EO Thrive: Creating a Strategic EO Partnership

By Fred Johnson, an EO Utah  member and president of Eagle Environmental, Inc.

Looking for more women to join your EO chapter? Here is an effective approach we used to attract more women business owners to EO Utah, and make our chapter really thrive!

Back in September, during our strategic board summit, we set a goal to increase the diversity within our chapter and, more specifically, increase the percentage of women who join our chapter. After the meeting, I looked up groups of women-owned businesses in the area. I found our local National Association of Women Business Owners (NAWBO) chapter, called the president and membership chair, and introduced myself and EO. I asked if we might be able to set up a lunch, where we could have a strategic meeting and create synergies between our organizations. Fortunately, they gladly accepted, and a week later I met with our Chapter President, Ron Nielson, as well as the president and membership chair of the NAWBO chapter.

Afterward, we had a “strategic summit” between our two organizations, and figured out how we might help each other. We were very clear that we would like to attract some of their members to join our chapter. We offered to share our resources, and if we have a chapter event where we attract an amazing speaker and our costs are fixed, we would extend an invitation to the NAWBO chapter, and they would e-mail all of their members to join the event. We estimated that we could include them in up to six of our events each year. We also offered to pull together a panel of EO members for a panel discussion on how we got our companies up and over the US$1 million mark, and how we then took it to the US$10 million mark. They asked us why we were so willing to share our resources with their chapter, and we replied that we love Utah, we think the business climate is great, and that, “We are trying to create the world’s most influential group of entrepreneurs.” We then shared the EO values: “Make a Mark,” “Trust and Respect,” “Cool,” “Boldly Go” and “Thirst for Learning.”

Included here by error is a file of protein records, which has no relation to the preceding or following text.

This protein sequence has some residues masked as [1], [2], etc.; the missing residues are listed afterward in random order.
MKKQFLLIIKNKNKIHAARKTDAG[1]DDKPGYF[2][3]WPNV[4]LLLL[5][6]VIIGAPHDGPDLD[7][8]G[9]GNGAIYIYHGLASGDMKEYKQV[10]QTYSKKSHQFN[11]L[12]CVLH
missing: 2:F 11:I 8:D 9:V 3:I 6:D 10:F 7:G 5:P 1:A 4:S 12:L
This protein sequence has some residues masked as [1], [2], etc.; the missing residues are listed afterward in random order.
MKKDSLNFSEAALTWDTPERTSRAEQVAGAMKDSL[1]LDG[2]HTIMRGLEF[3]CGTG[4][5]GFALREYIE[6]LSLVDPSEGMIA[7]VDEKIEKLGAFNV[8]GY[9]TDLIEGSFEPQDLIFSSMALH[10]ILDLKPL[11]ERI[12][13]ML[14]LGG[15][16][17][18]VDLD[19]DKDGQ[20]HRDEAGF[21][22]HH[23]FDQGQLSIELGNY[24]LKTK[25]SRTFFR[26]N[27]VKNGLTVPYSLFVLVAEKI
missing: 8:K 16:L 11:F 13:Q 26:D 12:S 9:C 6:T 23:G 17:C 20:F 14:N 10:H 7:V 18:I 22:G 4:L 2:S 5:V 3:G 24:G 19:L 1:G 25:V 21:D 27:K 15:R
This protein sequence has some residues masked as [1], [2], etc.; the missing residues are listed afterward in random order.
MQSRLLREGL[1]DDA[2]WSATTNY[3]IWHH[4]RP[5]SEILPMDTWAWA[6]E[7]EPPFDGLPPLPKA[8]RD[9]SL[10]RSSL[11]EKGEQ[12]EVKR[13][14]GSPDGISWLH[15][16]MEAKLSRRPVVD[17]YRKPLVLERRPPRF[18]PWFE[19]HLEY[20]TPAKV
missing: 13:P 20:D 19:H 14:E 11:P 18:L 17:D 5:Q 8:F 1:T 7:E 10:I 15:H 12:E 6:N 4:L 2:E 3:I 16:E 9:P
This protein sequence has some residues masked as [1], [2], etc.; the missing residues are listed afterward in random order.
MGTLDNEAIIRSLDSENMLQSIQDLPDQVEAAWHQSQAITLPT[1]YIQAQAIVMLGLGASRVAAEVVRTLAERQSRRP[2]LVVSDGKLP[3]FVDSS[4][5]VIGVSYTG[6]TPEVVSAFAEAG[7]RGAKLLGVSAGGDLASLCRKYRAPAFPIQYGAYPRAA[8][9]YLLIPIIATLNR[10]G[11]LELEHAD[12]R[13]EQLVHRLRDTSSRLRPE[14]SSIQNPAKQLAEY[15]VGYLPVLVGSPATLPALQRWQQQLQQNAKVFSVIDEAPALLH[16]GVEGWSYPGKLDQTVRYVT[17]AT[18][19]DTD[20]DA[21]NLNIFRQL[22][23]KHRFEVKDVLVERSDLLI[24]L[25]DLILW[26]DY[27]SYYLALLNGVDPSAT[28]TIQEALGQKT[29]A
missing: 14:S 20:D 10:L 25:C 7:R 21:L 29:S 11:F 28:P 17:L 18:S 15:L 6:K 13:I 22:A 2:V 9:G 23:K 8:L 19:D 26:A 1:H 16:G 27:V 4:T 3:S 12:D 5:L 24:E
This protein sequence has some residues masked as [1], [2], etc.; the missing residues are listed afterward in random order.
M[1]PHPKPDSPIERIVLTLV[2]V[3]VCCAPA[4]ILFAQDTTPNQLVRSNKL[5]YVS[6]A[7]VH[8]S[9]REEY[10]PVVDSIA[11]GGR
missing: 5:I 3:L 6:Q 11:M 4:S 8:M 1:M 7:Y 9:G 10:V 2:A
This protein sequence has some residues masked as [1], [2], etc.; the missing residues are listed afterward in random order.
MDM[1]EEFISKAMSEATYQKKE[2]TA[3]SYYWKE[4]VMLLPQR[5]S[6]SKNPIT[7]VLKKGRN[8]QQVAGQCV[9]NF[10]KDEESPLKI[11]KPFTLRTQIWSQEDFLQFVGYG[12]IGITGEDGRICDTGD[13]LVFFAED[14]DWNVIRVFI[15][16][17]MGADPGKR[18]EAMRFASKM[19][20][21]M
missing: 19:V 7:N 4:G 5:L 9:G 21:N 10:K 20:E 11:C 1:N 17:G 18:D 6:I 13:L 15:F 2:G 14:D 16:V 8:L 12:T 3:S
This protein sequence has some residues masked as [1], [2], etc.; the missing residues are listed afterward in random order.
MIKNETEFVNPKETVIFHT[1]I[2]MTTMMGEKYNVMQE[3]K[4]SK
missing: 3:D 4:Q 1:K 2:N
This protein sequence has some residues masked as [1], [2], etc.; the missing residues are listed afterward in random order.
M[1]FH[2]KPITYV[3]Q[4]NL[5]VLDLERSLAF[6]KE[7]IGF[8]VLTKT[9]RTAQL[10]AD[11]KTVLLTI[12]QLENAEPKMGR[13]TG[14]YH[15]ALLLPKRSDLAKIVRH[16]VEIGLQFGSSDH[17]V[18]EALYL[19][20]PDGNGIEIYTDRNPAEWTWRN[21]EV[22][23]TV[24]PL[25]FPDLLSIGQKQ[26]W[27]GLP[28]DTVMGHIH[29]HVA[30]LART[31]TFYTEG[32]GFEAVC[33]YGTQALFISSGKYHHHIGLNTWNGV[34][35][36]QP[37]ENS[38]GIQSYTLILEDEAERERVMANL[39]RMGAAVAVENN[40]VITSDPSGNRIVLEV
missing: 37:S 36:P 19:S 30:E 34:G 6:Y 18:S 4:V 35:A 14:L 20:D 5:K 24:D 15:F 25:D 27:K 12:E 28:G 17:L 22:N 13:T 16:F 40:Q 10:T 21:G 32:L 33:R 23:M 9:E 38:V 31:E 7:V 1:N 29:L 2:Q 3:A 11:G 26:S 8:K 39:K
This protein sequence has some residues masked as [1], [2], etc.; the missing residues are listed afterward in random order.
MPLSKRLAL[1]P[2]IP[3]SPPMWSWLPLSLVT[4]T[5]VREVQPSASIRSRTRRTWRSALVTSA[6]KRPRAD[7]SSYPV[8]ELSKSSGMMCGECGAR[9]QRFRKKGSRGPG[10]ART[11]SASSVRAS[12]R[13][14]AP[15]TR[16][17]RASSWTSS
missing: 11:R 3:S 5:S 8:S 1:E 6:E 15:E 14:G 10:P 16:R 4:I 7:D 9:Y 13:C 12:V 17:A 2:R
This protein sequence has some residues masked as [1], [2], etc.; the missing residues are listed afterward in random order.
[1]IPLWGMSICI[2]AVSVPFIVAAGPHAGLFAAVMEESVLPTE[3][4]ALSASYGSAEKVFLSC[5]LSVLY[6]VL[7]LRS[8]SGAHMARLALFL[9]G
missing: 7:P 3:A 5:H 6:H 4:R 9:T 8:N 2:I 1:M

After talking, they gladly accepted our invitation, and we have invited their chapter to three events so far. We have had good attendance from the NAWBO membership, and we have even added two of their members to our chapter. One is currently the NAWBO president, and the other is the membership chair. They are incredible additions to our chapter, and they’re helping us recruit additional, qualified women business owners. Feel free to contact me with any questions or additional ideas on how we might better leverage this partnership!

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